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Thread: Focus shift

  1. #1
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    Focus shift

    All,

    I am hoping to achieve a conclusive understanding of focus shift. I have never experienced the problem firsthand, but see that the topic comes up fairly common in posts (e.g., regarding the Lux 35mm). I always thought it mean that, when focusing a lens at a certain f-stop (e.g., 4), the focus would be off, being either front or back focused. But, when recently reading an explanation on digilloyd, I think I was wrong. It seems that focus shift "is*a displacement of the sharp plane of focus when the lens is focused wide open, but the image is made with the lens stopped down." Such a problem is significantly better than what I had thought, as you can compensate for it simply by focusing/refocusing at the aperature at which you plan to shoot. Is that correct? Thus, if I had a Lux 35mm*with focus shift, I could focus and shoot at**f/1.4, focus and shoot at f/2, focus at f/2.8 to shoot at f/2.8, etc.

    Thanks,

    R

  2. #2
    Senior Member thrice's Avatar
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    Re: Focus shift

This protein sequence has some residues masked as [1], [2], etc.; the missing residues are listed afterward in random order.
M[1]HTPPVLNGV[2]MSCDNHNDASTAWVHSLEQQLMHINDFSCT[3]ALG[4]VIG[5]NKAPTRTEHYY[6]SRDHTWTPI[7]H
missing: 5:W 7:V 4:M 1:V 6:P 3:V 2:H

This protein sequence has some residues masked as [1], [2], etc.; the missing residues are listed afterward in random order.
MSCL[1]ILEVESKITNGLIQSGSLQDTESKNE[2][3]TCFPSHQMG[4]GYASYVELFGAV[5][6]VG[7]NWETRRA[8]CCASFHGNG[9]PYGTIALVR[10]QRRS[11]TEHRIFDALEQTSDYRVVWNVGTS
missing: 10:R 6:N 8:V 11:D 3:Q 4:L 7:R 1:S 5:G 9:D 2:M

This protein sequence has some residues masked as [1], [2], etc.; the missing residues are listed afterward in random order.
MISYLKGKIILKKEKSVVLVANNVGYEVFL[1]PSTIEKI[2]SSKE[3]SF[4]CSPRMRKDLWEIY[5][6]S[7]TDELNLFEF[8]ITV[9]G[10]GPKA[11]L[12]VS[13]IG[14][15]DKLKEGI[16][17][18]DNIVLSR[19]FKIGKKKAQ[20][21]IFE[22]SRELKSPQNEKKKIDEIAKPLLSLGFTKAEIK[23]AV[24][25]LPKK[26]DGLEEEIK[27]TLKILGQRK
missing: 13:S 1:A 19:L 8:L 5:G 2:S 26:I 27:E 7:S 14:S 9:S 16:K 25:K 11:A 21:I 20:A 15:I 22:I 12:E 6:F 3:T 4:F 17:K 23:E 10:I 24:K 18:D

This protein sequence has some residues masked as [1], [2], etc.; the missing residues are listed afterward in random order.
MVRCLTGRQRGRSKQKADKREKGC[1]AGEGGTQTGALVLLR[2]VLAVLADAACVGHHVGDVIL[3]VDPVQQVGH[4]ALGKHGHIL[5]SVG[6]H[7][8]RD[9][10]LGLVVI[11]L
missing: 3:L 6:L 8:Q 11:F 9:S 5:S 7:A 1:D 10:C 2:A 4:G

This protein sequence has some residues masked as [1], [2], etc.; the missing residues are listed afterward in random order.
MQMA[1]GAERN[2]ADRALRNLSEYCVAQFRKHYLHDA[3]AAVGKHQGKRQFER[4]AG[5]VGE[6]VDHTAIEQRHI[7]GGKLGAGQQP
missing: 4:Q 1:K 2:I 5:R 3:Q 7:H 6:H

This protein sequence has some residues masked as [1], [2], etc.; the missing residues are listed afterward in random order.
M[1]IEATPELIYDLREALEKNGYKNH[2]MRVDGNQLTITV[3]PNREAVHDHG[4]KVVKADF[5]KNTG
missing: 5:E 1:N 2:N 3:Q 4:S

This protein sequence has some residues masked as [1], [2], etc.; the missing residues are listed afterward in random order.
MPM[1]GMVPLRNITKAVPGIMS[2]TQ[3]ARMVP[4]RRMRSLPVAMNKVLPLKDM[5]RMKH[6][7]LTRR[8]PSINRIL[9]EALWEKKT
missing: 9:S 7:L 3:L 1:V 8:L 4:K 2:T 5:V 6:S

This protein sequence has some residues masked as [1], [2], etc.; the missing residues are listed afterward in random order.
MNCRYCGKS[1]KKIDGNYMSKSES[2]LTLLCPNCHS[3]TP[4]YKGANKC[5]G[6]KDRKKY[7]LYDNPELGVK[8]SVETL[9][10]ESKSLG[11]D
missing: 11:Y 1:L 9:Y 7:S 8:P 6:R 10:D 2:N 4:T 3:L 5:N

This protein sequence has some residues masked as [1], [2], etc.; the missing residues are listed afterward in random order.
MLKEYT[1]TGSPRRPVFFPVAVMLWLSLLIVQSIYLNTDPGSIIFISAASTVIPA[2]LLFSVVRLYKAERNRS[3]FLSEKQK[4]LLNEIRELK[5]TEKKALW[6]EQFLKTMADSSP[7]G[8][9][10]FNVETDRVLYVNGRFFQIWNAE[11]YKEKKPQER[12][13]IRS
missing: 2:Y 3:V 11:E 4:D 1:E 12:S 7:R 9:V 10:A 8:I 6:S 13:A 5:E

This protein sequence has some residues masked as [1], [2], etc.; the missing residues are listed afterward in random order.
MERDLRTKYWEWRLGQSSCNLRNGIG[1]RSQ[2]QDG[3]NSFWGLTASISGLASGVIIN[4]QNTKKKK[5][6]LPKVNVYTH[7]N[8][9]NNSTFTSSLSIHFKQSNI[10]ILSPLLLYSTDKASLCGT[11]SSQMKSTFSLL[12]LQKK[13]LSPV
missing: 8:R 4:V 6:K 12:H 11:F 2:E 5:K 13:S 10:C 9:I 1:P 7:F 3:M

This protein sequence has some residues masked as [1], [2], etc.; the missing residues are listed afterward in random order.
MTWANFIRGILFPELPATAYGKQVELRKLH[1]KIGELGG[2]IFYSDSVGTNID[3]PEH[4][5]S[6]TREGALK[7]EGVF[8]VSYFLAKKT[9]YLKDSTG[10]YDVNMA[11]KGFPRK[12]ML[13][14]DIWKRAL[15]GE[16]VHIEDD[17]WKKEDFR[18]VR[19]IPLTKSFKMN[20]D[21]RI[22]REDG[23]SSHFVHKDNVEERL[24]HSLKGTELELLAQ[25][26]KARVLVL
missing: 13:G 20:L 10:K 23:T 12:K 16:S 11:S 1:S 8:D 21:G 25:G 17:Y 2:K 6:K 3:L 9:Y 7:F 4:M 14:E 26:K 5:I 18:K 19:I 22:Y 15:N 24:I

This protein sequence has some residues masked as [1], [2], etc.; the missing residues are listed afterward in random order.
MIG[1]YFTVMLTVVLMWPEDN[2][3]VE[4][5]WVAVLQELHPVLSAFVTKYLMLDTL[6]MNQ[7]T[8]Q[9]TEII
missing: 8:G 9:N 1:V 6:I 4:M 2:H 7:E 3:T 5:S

Not with a rangefinder lens on a camera without live view, since you aren't looking through the lens are you.

    Focus shift is when the plane of focus shifts (usually further away) as the lens is stopped down. That is why you see mention of "optimised for 1.5" when referring to the Zeiss ZM C-Sonnar 50/1.5, meaning it focuses perfectly at f/1.5 and the plane of focus will shift further away as the lens is stopped down. Whereas the earlier "optimised for 2.8" version would focus perfectly and f/2.8, the plane of focus at larger apertures would be closer and once again, further at smaller apertures.

    All this is moot if you're using a live view (Nex/4:3) camera, just make sure you focus stopped down (which can be a problem at times).

  3. #3
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    Re: Focus shift

    Thrice:

    Great thanks for the clarification. I guess I had it right before and then became confused by the digilloyd explanation (for DSLRs etc.).

    Thanks for setting things straight ...

    R

  4. #4
    Senior Member thrice's Avatar
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    Re: Focus shift

    No problem

    An easy way to see it and why it is a problem with rangefinders:
    Focus shift is a function of the optics with relation to aperture.
    Focus on a rangefinder is mechanical and independent of aperture.

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